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Vivian Scott
Mediator, Conflict Coach, Author
Snohomish, Washington

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Reducing Turnover in a Small Business

If you’re a small business owner and would like to keep folks around for longer than a few weeks or months, consider taking a look at what you might be doing to work against yourself.
Written May 12, 2011, read 1927 times since then.
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Some people may be surprised to learn that even in today’s economy, turnover for small businesses is still a problem.  You’d think that people would be clinging to any job they have, but that’s not always the case.  If you’re a small business owner and would like to keep folks around for longer than a few weeks or months, consider taking a look at what you might be doing to work against yourself.  Look at a number of aspects for clues for areas you could improve. 

Start by considering your hiring process.  If you’re not able to offer the same wages and benefit package that other companies can, don’t feel that you need to apologize for it and hire anyone who’s willing to take the job.   Over- or under-selling a job will only result the wrong person getting hired.  If you’re honest about the position and take your time, you’ll find someone who wants to do the real job, not the fantasy one you’ve created for the interview.
In the screening process ask really good, open-ended questions that get prospective employees talking.  Make a list of the usual yes/no questions you ask and turn them into conversation starters.  For example, rather than asking an interviewee if she likes to work with numbers, say something like, “Tell me more about the detail work in your last position.”  While you’re at it, give as many real-life examples previous employees have had to deal with and ask how she might handle a similar situation.

Let other employees participate in the interview process.  Ask them to concentrate on specific areas for feedback like the person’s skill level or ability to handle stress.  If they have had the opportunity to participate, they may be more likely to embrace the person once he’s hired and make for an easier training and transition period.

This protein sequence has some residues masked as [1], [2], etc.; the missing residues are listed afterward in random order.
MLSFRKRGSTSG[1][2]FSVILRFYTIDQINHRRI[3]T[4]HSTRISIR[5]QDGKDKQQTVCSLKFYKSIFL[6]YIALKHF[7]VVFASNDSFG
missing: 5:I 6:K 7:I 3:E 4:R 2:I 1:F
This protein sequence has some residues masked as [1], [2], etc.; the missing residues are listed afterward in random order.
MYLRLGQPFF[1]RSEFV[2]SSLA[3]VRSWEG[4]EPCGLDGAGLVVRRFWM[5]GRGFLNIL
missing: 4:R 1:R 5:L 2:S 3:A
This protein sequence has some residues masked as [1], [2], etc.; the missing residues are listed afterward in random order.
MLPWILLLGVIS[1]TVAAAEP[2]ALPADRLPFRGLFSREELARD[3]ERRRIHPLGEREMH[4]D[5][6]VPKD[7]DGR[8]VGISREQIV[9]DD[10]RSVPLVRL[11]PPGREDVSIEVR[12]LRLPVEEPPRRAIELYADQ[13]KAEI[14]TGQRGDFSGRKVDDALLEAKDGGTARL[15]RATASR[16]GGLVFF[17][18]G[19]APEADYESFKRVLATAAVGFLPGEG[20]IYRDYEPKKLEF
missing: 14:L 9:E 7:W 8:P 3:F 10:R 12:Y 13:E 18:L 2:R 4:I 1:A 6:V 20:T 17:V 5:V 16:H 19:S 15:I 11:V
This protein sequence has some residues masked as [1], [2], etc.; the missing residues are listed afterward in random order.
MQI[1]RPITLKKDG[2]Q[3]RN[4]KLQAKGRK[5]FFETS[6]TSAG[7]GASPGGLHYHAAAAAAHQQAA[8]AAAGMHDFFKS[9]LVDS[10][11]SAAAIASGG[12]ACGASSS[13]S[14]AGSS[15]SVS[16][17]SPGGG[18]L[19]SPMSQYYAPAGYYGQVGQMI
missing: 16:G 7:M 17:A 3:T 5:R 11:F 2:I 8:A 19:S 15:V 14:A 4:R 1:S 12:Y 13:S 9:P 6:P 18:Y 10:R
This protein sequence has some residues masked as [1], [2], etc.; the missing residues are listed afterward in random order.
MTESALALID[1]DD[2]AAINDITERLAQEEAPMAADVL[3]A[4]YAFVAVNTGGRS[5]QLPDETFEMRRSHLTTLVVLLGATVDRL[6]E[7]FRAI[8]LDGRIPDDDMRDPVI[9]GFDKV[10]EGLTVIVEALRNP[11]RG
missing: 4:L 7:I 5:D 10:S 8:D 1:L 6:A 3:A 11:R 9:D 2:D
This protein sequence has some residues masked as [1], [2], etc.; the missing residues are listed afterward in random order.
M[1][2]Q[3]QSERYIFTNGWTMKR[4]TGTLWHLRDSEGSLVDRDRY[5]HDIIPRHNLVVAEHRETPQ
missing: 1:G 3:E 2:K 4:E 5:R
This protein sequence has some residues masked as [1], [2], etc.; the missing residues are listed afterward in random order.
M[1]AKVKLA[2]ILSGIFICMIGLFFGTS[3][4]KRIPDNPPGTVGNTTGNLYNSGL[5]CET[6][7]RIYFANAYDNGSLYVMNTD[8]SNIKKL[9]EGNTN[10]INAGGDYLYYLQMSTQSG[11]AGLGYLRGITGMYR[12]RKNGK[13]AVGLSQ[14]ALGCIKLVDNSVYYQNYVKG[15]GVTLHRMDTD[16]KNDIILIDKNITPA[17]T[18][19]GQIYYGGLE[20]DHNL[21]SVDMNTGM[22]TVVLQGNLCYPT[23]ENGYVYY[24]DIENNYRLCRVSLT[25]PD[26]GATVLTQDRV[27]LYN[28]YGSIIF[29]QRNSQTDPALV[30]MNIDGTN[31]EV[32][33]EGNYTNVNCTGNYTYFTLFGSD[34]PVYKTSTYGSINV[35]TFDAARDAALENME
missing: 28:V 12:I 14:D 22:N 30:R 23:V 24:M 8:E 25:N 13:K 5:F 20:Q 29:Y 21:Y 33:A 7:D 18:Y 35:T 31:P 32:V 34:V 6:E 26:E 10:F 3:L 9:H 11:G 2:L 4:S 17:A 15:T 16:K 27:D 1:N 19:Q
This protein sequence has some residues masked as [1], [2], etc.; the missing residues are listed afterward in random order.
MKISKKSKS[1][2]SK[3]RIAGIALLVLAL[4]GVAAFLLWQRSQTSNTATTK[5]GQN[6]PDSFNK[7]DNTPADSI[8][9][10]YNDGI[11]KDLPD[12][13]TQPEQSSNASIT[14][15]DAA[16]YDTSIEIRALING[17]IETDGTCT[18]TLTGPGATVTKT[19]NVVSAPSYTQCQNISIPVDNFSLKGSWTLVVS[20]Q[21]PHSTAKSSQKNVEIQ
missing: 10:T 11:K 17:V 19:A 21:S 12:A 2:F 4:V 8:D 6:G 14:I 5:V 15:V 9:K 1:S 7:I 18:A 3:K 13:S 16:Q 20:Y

Have documented policies in place that clearly outline mission statements, goals, job responsibilities, etc.  It’s okay to treat employees like family, but run your business like a business—even if you have only four employees.  You can never go wrong with clear communication—verbal, written, or otherwise. 

After you’ve taken on employees, let them do their jobs.  I often mediate cases for small businesses because they’ve taken a committee approach to the work at hand; causing employees to step on, over, and around each other.  If you’ve hired someone to do your marketing, let him do it.  Having to wait for a staff meeting to get consensus on the background color of the new brochure or to decide if an ad should be taken out in the industry rag is an easy way to get a marketing guru to run the other way.  Ideas are great, but he should make (and be responsible for) the final decisions. 

Additionally, praise and reward often.  Even when times are tough, taking 30 minutes to have a one-on-one with an employee or bringing in a box of donuts costs very little and goes a long way in making employees happy.   Have regular staff meetings and make sure to mention what people are doing well.  They can’t read your mind, so you’ll have to be specific.  I worked with a company that Instituted a Wall of Fame on which managers would post positive feedback they’d received from customers and vendors about employees.  For a few dollars in frames employees could see how much pride the company took in their contributions. 

Address problems as soon as they arise.  All your employees watch how you handle difficult situations.  If you let one person get away with poor behavior, others make a note of that and those types of things play into a person’s level of job satisfaction.  If you’re not comfortable with conflict, get comfortable.  (FYI, my book has lots of pointers!)  Stay committed to seeing a problem through.  If an employee needs training, provide him with training.  Tell him what to do rather than telling him what to stop.

Finally, if you do have to let someone go or an employee leaves, make sure to debrief with the others.  Talk about what happened, let people process their emotions, and let them help build a plan to fix whatever they feel needs fixing.

Learn more about the author, Vivian Scott.

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